Reproduction Forum

Drug compounding, the ethics of treating cryptorchids, and sexually transmitted diseases were the hot topics discussed by equine practitioners at the Reproduction Forum, led by Steven Brinsko, DVM, PhD, Dipl. ACT, associate professor of theriogenology at Texas A&M University, and Mats Troedsson, DVM, PhD, Dipl. ACT, of the University of Florida.


Cryptorchids are colts with at least one testicle that hasn’t descended into the scrotum; this descent usually occurs by 10 days after birth.

Forum leaders raised the question of ethics in treating cryptorchid horses–is treatment doing the horse any good? Are veterinarians propagating the cryptorchidism horses by treating the condition? Or are the owner’s finances the only benefit of treating these horses?

The heritability of cryptorchidism in horses is unknown, although studies in other species suggest the condition is highly heritable, and practitioners are aware that certain breeds (e.g., Percherons, Welsh ponies) are more susceptible.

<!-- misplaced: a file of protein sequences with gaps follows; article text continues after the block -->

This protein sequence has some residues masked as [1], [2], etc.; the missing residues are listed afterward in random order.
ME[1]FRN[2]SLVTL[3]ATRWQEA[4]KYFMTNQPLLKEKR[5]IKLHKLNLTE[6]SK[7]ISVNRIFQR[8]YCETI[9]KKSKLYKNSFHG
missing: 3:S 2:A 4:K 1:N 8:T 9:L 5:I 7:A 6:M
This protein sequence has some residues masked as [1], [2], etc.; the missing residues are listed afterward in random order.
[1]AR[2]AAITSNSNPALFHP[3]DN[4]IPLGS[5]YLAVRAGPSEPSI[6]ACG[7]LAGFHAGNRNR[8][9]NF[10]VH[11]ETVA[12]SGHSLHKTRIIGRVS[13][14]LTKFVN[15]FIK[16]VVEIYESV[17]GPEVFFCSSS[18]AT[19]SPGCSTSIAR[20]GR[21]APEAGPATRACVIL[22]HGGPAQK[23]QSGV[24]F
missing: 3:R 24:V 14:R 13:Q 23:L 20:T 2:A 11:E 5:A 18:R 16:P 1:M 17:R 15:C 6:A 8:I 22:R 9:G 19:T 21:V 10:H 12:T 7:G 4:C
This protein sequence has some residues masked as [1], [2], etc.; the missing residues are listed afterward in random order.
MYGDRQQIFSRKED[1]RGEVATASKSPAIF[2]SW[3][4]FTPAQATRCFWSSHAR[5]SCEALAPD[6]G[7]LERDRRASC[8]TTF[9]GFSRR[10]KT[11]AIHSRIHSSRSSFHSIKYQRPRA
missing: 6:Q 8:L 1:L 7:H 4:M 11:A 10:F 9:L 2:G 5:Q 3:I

Forum leaders questioned whether it is correct to treat this condition, given that it appears to be passed on to the stallion’s progeny. Additionally, testicles retained in the abdominal cavity are incapable of normal spermatogenesis due to the elevated temperature and more prone to neoplasia (cancer).

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